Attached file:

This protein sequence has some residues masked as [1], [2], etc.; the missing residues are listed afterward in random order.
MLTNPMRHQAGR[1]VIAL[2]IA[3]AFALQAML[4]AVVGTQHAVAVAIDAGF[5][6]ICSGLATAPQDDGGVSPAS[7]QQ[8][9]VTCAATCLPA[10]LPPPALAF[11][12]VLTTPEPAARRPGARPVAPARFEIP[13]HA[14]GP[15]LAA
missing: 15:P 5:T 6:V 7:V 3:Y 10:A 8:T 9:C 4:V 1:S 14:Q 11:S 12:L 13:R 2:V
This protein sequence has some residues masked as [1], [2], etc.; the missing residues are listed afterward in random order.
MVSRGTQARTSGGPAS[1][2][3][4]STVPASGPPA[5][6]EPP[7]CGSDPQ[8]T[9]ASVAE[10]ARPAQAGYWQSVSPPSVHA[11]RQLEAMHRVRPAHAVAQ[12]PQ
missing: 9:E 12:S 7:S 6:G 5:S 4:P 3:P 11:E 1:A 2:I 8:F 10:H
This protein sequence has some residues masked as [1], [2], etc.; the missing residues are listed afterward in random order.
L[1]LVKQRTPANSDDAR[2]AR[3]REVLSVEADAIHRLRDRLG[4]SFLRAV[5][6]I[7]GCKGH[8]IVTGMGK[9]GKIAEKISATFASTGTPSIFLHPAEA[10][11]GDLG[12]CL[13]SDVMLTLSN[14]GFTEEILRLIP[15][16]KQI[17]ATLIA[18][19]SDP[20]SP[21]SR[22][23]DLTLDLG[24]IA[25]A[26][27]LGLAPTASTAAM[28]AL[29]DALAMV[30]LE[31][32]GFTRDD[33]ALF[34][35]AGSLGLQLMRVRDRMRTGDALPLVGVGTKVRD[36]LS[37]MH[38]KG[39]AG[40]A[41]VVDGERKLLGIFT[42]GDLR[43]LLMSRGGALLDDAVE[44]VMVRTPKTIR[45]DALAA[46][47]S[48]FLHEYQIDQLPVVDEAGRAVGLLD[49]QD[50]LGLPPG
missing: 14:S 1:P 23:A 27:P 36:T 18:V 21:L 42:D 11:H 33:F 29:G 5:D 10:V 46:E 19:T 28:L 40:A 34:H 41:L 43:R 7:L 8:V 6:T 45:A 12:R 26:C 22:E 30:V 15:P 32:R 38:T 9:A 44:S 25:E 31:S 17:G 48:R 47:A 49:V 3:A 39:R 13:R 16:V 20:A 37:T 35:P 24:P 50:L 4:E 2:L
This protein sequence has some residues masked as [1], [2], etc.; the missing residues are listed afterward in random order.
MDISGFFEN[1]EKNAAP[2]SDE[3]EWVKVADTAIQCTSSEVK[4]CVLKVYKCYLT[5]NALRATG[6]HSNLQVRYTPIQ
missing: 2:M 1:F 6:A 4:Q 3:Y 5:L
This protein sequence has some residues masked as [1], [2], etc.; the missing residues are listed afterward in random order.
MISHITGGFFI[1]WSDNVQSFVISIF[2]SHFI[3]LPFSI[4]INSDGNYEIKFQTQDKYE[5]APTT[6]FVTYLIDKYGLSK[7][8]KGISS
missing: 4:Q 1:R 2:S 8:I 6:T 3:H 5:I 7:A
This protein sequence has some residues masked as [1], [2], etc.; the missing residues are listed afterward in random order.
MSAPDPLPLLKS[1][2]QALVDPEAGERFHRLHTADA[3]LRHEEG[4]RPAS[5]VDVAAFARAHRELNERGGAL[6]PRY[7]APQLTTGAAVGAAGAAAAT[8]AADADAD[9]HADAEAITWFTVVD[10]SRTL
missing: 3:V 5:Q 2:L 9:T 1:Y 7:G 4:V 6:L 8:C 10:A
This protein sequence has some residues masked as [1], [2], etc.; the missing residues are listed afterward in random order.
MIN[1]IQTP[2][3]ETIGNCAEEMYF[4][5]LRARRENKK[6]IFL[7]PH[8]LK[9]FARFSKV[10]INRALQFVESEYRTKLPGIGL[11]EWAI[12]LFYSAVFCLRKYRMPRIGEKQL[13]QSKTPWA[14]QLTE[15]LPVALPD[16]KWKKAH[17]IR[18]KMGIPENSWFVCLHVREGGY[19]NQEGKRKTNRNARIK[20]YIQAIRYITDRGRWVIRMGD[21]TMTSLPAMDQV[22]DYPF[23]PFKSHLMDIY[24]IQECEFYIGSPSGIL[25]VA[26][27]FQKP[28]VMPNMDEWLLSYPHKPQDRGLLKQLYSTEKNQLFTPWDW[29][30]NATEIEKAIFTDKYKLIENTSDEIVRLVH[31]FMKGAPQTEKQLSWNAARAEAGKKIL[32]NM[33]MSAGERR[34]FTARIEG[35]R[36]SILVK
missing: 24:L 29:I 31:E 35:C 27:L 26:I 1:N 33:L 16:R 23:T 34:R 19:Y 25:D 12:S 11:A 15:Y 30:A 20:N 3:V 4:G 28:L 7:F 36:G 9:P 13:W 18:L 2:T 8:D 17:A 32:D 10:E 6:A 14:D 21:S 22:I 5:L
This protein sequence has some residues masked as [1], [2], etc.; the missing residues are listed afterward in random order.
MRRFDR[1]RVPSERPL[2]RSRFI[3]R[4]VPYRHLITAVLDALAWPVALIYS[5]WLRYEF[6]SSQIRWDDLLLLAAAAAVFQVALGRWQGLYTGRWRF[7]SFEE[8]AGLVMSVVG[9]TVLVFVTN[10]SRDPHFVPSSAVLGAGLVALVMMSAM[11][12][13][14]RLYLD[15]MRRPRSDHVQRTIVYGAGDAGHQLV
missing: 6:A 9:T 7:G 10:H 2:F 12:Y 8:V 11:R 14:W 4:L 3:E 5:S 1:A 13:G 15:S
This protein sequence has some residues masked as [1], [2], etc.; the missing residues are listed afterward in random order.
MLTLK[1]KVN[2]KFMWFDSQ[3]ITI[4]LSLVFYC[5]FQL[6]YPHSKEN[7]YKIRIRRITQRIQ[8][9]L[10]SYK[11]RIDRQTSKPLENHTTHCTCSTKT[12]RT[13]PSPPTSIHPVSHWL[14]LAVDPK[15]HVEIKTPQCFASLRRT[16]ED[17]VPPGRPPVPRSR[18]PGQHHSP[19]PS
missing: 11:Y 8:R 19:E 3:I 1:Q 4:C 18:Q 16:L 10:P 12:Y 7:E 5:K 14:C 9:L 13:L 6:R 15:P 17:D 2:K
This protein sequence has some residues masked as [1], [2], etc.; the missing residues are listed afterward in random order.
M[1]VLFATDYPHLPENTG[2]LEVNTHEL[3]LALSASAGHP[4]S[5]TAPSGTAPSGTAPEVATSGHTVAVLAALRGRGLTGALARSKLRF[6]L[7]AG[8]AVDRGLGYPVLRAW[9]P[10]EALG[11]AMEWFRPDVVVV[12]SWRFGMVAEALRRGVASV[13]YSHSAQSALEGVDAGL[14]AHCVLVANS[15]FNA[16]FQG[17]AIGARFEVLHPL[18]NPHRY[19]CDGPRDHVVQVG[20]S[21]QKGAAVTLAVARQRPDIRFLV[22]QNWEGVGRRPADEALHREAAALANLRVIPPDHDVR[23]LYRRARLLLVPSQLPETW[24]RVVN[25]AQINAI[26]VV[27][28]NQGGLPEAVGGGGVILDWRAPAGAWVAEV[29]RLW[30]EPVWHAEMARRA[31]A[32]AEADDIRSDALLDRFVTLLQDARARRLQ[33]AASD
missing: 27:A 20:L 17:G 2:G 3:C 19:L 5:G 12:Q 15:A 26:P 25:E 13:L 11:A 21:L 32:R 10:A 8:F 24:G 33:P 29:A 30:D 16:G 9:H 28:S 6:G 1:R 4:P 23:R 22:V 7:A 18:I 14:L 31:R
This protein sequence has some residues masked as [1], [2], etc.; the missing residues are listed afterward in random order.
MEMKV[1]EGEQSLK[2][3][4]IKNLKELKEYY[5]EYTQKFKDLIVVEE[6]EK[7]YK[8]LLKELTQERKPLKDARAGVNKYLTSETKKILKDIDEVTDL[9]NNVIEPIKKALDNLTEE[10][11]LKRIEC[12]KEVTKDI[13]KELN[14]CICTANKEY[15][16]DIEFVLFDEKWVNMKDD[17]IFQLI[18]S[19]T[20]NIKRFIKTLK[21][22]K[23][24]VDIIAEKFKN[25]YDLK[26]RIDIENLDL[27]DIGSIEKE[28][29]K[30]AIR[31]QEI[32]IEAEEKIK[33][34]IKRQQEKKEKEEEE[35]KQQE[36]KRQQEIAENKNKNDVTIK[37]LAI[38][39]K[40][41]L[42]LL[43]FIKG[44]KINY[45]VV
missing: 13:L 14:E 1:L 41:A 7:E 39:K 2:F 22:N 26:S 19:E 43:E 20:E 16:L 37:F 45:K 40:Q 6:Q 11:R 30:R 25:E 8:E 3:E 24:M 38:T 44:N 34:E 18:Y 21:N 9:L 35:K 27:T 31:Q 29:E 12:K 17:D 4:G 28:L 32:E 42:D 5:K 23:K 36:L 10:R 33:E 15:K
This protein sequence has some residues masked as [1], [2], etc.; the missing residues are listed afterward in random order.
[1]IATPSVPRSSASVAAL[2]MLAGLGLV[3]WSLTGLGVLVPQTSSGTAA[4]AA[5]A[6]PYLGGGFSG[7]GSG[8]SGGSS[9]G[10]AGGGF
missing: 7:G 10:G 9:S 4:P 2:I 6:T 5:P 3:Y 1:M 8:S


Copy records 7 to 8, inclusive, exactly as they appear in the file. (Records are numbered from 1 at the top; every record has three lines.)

This protein sequence has some residues masked as [1], [2], etc.; the missing residues are listed afterward in random order.
MIN[1]IQTP[2][3]ETIGNCAEEMYF[4][5]LRARRENKK[6]IFL[7]PH[8]LK[9]FARFSKV[10]INRALQFVESEYRTKLPGIGL[11]EWAI[12]LFYSAVFCLRKYRMPRIGEKQL[13]QSKTPWA[14]QLTE[15]LPVALPD[16]KWKKAH[17]IR[18]KMGIPENSWFVCLHVREGGY[19]NQEGKRKTNRNARIK[20]YIQAIRYITDRGRWVIRMGD[21]TMTSLPAMDQV[22]DYPF[23]PFKSHLMDIY[24]IQECEFYIGSPSGIL[25]VA[26][27]FQKP[28]VMPNMDEWLLSYPHKPQDRGLLKQLYSTEKNQLFTPWDW[29][30]NATEIEKAIFTDKYKLIENTSDEIVRLVH[31]FMKGAPQTEKQLSWNAARAEAGKKIL[32]NM[33]MSAGERR[34]FTARIEG[35]R[36]SILVK
missing: 24:L 29:I 31:E 35:C 27:L 26:I 1:N 33:L 16:R 23:T 34:R 19:Y 25:D 12:S 11:A 15:Y 30:A 20:N 3:V 4:G 28:L 7:F 36:G 9:P 13:W 18:L 2:T 8:D 17:A 32:D 10:E 6:A 14:D 21:S 22:I 5:L
This protein sequence has some residues masked as [1], [2], etc.; the missing residues are listed afterward in random order.
MRRFDR[1]RVPSERPL[2]RSRFI[3]R[4]VPYRHLITAVLDALAWPVALIYS[5]WLRYEF[6]SSQIRWDDLLLLAAAAAVFQVALGRWQGLYTGRWRF[7]SFEE[8]AGLVMSVVG[9]TVLVFVTN[10]SRDPHFVPSSAVLGAGLVALVMMSAM[11][12][13][14]RLYLD[15]MRRPRSDHVQRTIVYGAGDAGHQLV
missing: 6:A 9:T 7:G 10:H 2:F 12:Y 8:V 11:R 14:W 4:L 3:E 5:S 1:A 13:G 15:S